Isn't it wonderful to hear a man say: "I incorporate as much of the Rule into my daily life as possible"? Jon is spot on when he refers to Chapter IV of the Holy Rule (The Instruments of Good Works). And yes, Saint Benedict's presentation of the abbot and the virtues that must characterize his paternity can be wisely adapted to the vocation of the father of a family.

As a defining constitution, so to speak, I've adopted this short and sweet gem of Dom Gueranger's I found a while back.

On Sundays and Festivals they will attend, by preference, High Mass, in the churches where it is celebrated with the ecclesiastical chant and ritual.
Should they find inconvenience in communicating at a late hour, they will make their Communion previously, at an early Mass. They will attentively follow all the rites and ceremonies performed by the priests and attendants at the altar, will do their best by previous study and consideration to enter into their meaning, and thus meritoriously qualify themselves for the fuller reception of the grace implanted in them by the Holy Spirit. [Let them, so to speak, not be satisfied with merely inhaling the fragrance, but let them also gather the honey from these flowers of the garden of the Church.]
They will follow the ecclesiastical chant by the aid, if needful, of translations of the formularies, and they will avoid distracting their attention from the holy mysteries by other books of devotion, etc., which may be excellent, perhaps, at other times, but which at these moments would be harmful, by keeping them apart from the sacred Liturgy.
Attendance at the Holy Sacrifice of the Mass is the act of piety to which, of all others, they will attach the highest importance. There, wherein is renewed the Sacred Passion of Our Lord, they will offer to God the Divine Victim, in union with the Church, for the four ends of Adoration, Thanksgiving, Propitiation, and Petition. On the days when they do not communicate they will make a spiritual Communion at the moment when the priest is making the Sacramental Communion, and for this they will prepare themselves by the act of contrition and offering of themselves to God.
Next to the Holy Sacrifice of the Mass, they will esteem nothing so much as the Divine office, by which the Church renders to God her continual homage in the canonical hours. On Sundays and festivals they will gladly be present at Vespers and Compline, and will endeavour, as far as it may be possible for them, to join with Holy Church in the chanting of her psalms and hymns. Let them be especially thankful to God if He should give them grace to take delight in the Psalter, remembering that, in the ages of faith, it was most frequently through the psalms that God was pleased to communicate with souls. They will prefer those churches in which the Divine Office is celebrated according to ecclesiastical rule, such as the cathedral or any other. Even in their private devotions they will take pleasure in using the prayers of the Church to express their needs and aspirations.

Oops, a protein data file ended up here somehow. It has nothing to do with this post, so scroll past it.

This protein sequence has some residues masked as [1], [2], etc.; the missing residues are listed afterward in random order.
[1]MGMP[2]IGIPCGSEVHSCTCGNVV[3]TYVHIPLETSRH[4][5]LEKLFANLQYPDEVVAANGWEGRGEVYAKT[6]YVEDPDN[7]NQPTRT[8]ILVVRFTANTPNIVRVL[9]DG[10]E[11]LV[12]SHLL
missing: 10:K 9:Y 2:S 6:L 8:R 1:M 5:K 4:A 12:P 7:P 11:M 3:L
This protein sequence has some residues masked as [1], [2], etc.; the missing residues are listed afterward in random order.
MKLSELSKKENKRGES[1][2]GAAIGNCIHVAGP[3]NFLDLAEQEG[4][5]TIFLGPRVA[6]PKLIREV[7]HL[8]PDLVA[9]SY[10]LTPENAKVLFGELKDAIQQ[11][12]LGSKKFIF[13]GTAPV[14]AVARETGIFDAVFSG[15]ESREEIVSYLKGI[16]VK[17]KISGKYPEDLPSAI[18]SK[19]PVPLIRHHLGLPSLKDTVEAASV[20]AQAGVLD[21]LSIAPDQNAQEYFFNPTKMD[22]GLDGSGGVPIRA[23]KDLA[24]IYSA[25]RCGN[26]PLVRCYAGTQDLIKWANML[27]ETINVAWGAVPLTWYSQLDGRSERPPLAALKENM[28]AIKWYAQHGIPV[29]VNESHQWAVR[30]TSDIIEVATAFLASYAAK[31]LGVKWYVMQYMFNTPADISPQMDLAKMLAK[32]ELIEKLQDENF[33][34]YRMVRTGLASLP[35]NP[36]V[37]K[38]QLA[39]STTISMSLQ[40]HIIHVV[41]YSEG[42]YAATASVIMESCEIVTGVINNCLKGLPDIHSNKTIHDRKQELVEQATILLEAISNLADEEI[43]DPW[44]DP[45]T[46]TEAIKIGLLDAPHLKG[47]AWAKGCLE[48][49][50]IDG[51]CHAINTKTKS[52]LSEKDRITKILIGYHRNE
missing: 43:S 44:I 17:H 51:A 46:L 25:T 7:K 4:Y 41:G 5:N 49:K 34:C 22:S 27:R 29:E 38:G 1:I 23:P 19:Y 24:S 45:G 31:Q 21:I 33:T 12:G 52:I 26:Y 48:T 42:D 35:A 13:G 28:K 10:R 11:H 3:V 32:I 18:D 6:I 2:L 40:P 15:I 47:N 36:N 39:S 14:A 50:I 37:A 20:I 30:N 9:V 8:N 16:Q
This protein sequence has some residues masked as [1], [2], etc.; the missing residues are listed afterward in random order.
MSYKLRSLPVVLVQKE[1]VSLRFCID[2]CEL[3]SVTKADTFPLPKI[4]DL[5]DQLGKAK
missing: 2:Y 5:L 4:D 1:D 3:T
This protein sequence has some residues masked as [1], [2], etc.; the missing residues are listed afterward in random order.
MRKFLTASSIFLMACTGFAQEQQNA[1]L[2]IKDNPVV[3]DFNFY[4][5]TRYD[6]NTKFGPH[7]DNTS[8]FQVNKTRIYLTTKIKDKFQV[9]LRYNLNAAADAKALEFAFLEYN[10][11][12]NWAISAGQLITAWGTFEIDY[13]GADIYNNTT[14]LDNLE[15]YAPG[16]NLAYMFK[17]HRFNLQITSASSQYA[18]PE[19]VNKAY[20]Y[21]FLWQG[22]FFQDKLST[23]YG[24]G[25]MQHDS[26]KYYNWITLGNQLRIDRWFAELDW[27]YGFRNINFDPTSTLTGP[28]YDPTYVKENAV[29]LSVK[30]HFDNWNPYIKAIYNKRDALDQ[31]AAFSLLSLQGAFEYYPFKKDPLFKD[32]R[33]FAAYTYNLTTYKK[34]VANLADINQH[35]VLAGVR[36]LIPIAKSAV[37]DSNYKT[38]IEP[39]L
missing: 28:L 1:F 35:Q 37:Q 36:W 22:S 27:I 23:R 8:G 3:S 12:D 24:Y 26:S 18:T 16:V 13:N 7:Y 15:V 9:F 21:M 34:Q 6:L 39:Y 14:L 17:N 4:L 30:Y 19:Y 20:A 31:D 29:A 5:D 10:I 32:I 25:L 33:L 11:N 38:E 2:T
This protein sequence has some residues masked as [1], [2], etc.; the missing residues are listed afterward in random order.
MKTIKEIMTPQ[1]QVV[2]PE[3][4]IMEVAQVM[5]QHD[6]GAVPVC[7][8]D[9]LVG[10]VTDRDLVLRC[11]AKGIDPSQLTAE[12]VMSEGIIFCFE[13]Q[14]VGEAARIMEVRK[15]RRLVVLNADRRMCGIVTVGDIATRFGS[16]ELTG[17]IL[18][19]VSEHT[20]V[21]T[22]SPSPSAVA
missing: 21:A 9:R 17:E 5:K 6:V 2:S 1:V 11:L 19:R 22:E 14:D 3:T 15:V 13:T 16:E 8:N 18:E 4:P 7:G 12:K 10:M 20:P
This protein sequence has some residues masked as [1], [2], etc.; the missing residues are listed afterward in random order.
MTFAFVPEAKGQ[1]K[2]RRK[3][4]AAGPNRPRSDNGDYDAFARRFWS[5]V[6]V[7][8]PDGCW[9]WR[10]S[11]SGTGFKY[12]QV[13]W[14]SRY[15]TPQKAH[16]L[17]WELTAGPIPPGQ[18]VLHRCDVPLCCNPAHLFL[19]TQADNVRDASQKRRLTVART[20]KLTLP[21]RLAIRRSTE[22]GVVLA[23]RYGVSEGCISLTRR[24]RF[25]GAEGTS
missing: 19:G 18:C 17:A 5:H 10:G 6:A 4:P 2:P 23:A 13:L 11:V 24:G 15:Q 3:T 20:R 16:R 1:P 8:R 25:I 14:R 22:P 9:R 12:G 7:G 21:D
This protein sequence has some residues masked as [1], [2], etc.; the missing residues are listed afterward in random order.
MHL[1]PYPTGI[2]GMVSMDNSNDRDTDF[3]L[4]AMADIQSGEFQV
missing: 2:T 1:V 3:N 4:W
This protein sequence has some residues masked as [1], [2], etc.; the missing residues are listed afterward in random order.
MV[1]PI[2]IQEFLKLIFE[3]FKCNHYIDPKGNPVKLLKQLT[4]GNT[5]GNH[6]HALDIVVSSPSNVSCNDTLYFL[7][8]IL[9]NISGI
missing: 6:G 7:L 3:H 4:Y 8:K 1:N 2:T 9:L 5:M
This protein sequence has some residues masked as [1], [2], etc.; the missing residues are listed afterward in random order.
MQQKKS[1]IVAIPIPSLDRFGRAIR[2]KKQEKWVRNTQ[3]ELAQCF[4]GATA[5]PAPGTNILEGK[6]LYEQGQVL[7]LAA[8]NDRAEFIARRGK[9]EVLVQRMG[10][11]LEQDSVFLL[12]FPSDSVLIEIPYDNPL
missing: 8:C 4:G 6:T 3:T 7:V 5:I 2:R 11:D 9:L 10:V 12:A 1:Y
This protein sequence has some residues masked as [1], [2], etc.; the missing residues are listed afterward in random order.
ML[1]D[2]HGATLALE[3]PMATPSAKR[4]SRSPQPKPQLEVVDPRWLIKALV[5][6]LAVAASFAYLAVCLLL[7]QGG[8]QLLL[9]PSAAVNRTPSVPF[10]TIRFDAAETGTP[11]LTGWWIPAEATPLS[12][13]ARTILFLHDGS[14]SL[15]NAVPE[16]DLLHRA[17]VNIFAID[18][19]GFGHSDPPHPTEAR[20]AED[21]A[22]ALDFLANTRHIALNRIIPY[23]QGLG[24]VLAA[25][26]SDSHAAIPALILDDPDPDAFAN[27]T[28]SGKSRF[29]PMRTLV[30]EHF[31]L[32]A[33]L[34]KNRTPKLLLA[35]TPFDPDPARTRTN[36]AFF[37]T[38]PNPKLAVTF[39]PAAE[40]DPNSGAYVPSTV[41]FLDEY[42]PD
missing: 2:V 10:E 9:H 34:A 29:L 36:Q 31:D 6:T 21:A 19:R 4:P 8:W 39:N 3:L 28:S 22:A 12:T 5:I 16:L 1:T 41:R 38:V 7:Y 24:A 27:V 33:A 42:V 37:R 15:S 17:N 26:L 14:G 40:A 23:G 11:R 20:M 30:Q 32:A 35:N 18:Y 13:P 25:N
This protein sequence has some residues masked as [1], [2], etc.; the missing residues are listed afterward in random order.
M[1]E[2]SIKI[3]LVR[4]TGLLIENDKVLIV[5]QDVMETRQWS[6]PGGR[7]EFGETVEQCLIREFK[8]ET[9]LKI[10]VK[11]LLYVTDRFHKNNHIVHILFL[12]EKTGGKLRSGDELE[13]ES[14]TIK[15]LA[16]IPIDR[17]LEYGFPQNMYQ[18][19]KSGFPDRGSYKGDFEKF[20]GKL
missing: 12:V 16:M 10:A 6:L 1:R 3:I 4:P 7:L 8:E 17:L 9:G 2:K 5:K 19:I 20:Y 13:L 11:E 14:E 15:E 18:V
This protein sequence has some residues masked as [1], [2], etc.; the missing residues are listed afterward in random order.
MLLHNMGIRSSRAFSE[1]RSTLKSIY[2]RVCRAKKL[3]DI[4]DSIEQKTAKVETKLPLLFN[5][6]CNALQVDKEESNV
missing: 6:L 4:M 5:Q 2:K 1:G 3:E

They will earnestly desire to unite themselves to God by mental prayer; and in this they will he powerfully assisted by their union with the Church in the sacred Liturgy. The different seasons of the Church's year will bring before them the mysteries which are the groundwork of piety and the source of the true spirit of prayer. They will often visit Our Lord in the holy Tabernacle, and will not fail to appreciate their happiness whenever they are able to be present at Benediction, to receive the blessing of the most holy Sacrament.

As for an horarium, of course being on medical leave until November 2nd, I'm able to do a little more, but given that I'm either working out of the house or traveling, I'm able to typically do the following:

This part of Jon's letter reminds me of certain pages in Dom Thomas Verner Moore's classic book: "The Life of Man With God."

On Waking:

I always try to make my first thought and prayer, " Laudetur Iesus Christus, in aeternum. Amen."

From there I make my coffee, and depending on my upcoming schedule, usually then sit in my home office and pray Lauds from the Monastic Diurnal. If I have a busy morning coming up, or if I get started late for whatever reason, I pray Prime. Although especially for a working man, I find Prime very meaningful and suited to my station, I try to pray Lauds whenever I can. Also, if I pray Prime, I'll read from the Roman Martyrology (I haven't been able to find the Benedictine one on the web) for the day. If I pray Lauds, I'll take my copies Roman Breviary, and read the Lesson from Matins.

I have long been of the opinion that Prime and Compline are the working man's Hours of the Divine Office. Brief and, for the most part, invariable, they correspond to the natural rhythm of the working man's day and family life. My dear and venerable friend, artist Adé de Béthune, another Benedictine Oblate, used to pray Prime and Compline, as did many Catholic layfolk prior to the Second Vatican Council. The push to make Lauds and Vespers the daily prayer of ordinary people in the world was, I think, the idea of an elite who had never asked the folks in question what really worked for them. Jon's solution is the best one: Prime and Compline on workdays and Lauds and Vespers on Sundays and when one has the leisure to devote to them.